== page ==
• Finnis, John. “law, history of the philosophy of.” In The Oxford Companion to Philosophy, edited by Tom Honderich: 497–500. Oxford: Oxford University Press, 2005.
  • Finnis, John. “law, problems of the philosophy of.” In The Oxford Companion to Philosophy, edited by Tom Honderich: 500-504. Oxford: Oxford University Press, 2005.
  • Foucault, Michel. “Parrēsia.” Translated by Graham Burchell. Critical Inquiry 41, no.2 (2015): 219–253.
  • Hamlyn, D.W. “metaphysics, history of.” In The Oxford Companion to Philosophy, edited by Tom Honderich: 497–500. Oxford: Oxford University Press, 2005.
  • Hauser, Kitty. “Tracing the Trace: Photography, the Index, and the Limits of Representation.” In Shadow Sites: Photography, Archaeology, and the British Landscape 1927-1955, 57-104. Oxford: Oxford University Press, 2007.
  • Holloway, David. Cultures of the War on Terror: Empire, Ideology, and the Remaking of 9/11. Ithaca: McGill-Queen’s University Press, 2008.
  • Humphreys, Stephen. “Legalizing Lawlessness: On Giorgio Agamben’s State of Exception.” European Journal of International Law 17, no.3 (2005): 677–687.
  • Jaworski, Adam. “The Extensions of Silence.” In The Power of Silence: Social and Pragmatic Perspectives, 140-165. Newbury Park: Sage Publications, 1993.
  • Kamps, Toby, Steve Seid and Jenni Sorkin. Silence. Houston: Menil Foundation, 2012.
  • Kelly, Mark G. E. “Foucault, Subjectivity, and Technologies of the Self.” In A Companion to Foucault, edited by Christopher Falzon, Timothy O’Leary, and Jana Sawicki, 510–525. Hoboken: John Wiley & Sons, 2013.
  • Kennedy, Liam. “Seeing and Believing: On Photography and the War on Terror.” Public Culture 24, no. 2 (2012): 261–281.
  • Kern Griffin, Lisa. “Silence, Confessions, and the New Accuracy Imperative.” Duke Law Journal 65 (2016): 697–753.
  • Kiesow, Rainer Maria. “Law and Life.” In Politics, Metaphysics, and Death : Essays on Giorgio Agamben’s Homo Sacer, edited by Andrew Norris, 248–261. Durham: Duke University Press, 2005.
  • Koopman, Colin. “The Formation and Self-Transformation of the Subject in Foucault’s Ethics.” In A Companion to Foucault, edited by Christopher Falzon, Timothy O’Leary, and Jana Sawicki, 526–543. Hoboken: John Wiley & Sons, 2013.
  • Kozol, Wendy. Distant Wars Visible: The Ambivalence of Witnessing. Minneapolis: University of Minnesota Press, 2014.
  • LeBlanc, Jill. “The Act of Silence.” Philosophy Today 39, no. 3 (1995): 325–328.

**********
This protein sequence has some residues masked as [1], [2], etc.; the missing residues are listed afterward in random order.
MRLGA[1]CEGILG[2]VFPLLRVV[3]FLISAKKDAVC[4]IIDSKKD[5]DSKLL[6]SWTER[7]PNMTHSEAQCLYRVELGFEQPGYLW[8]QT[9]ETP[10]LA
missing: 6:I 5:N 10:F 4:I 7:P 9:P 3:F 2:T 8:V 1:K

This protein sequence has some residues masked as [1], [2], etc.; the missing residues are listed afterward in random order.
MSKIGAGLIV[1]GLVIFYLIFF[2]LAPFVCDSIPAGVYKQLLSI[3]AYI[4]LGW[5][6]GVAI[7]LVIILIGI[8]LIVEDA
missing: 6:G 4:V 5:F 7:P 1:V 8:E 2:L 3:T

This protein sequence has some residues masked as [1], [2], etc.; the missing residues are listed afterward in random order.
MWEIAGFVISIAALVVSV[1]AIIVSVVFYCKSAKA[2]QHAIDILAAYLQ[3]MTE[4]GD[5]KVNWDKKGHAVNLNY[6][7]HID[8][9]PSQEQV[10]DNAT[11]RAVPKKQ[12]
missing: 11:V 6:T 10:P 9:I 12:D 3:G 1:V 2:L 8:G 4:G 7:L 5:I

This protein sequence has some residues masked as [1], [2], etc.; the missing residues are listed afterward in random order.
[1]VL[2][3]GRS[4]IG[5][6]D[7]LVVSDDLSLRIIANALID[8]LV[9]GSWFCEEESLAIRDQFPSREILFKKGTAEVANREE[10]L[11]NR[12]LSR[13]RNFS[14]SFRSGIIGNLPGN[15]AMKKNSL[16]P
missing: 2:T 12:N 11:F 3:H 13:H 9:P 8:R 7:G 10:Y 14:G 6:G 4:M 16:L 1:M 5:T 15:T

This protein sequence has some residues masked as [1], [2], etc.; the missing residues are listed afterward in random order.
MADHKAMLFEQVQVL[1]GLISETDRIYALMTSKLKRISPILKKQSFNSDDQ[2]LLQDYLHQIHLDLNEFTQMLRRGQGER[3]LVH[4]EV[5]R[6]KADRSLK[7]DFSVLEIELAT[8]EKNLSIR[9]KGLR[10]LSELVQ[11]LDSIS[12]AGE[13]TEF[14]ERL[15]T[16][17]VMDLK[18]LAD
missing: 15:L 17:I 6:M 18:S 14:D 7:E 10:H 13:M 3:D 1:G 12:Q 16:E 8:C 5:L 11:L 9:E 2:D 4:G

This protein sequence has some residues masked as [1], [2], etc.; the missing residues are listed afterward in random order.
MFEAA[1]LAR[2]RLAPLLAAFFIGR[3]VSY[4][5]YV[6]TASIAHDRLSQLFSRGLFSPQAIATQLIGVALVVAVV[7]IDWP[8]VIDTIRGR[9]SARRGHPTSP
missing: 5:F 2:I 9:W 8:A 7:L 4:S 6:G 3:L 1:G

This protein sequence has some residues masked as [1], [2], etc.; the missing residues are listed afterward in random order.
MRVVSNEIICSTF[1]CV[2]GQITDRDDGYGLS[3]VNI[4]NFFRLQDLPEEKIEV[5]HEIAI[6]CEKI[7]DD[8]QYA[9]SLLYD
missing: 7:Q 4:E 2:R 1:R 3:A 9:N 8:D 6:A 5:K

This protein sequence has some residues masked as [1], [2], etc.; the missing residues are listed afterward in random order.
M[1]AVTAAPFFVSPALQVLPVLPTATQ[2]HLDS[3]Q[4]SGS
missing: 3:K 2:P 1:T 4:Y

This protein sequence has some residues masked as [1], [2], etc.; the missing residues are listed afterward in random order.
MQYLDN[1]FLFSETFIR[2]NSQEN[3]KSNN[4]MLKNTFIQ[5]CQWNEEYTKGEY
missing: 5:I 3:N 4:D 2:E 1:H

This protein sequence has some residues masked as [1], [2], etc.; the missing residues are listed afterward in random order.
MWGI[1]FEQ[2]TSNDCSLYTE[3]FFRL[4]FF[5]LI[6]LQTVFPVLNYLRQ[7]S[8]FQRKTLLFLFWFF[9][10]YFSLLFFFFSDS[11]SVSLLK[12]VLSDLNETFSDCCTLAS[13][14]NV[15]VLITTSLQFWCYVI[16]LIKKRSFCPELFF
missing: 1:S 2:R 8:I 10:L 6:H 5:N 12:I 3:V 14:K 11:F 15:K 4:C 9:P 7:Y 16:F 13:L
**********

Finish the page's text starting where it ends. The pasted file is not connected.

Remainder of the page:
• Liss, Andrea. Trespassing through Shadows: Memory, Photography, and the Holocaust. Minneapolis: University of Minnesota Press, 1998.
  • Lowe, Paul. “Traces of Traces: Time, Space, Objects, and the Forensic Turn in Photography.” Humanities 7, no.3 (2018): (article no.) 76.
  • Manderson, Desmond. Danse Macabre: Temporalitites of Law in the Visual Arts. Cambridge: Cambridge University Press, 2019.
  • Manderson, Desmond. “Klimt’s Jurisprudence—Sovereign Violence and the Rule of Law.” Oxford Journal of Legal Studies 35, no.3 (2015): 515–542.
  • Mazzucchelli, Francesco. “From the “Era of Witness” to an Era of Traces: Memorialisation as a Process of Iconisation?.” In Mapping the ‘Forensic Turn’ Engagements with Materialities of Mass Death in Holocaust Studies and Beyond, edited by Zuzanna Dziuban, 169-191. Vienna: New Academic Press, 2017.
  • Norris, Andrew. “The Exemplary Exception: Philosophical and Political Decisions in Giorgio Agamben’s Homo Sacer.” In Politics, Metaphysics, and Death : Essays on Giorgio Agamben’s Homo Sacer, edited by Andrew Norris 262-283. Durham: Duke University Press, 2005.
  • Parry, John T. “The Shape of Modern Torture: Extraordinary Rendition and Ghost Detainees.” Melbourne Journal of International Law 6, 2 (2005): 516–533.
  • Rajchman, John. “Ethics After Foucault.” Social Text 13/14 (1986): 165–183.
  • Sim, Stuart. Manifesto for Silence: Confronting the Politics and Culture of Noise. Edinburgh: Edinburgh University Press, 2007.
  • Sontag, Susan. “The Aesthetics of Silence.” In Styles of Radical Will, 3–34. New York: Farrar, Straus and Giroux, 1969.
  • Stallabrass, Julian. “Memory and Icons: Photography in the War on Terror.” New Left Review, 105 (2017): 29–50.
  • Weizman, Eyal. “Introduction: Forensis.” In Forensis: The Architecture of Public Truth, 9-32. Berlin: Sternberg Press, 2014.
  • Weizman, Eyal. “Strikeout: The Material Infrastructure of the Secret.” In Negative Publicity: Artefacts of Extraordinary Rendition, by Crofton Black and Edmund Clark, 285-288. London: Aperture, 2015.
  • Whyte, Jessica. “‘Its Silent Working was a Delusion’.” In The Work of Giorgio Agamben : Law, Literature, Life, edited by Justin Clemens, Nicholas Herron and Alex Murray, 66–81. Edinburgh: Edinburgh University Press, 2008.
  • Wombell, Paul. “War, technology, distance.” British Journal of Photography August (2014): 74–79.
  • Xenofontos, Stefanos. “Agamben’s State of Exception in Context: A Critical Analysis with Regard to Post-9/11 Jurisprudence.” Legal Issues 4, no.2 (2016): 113–128.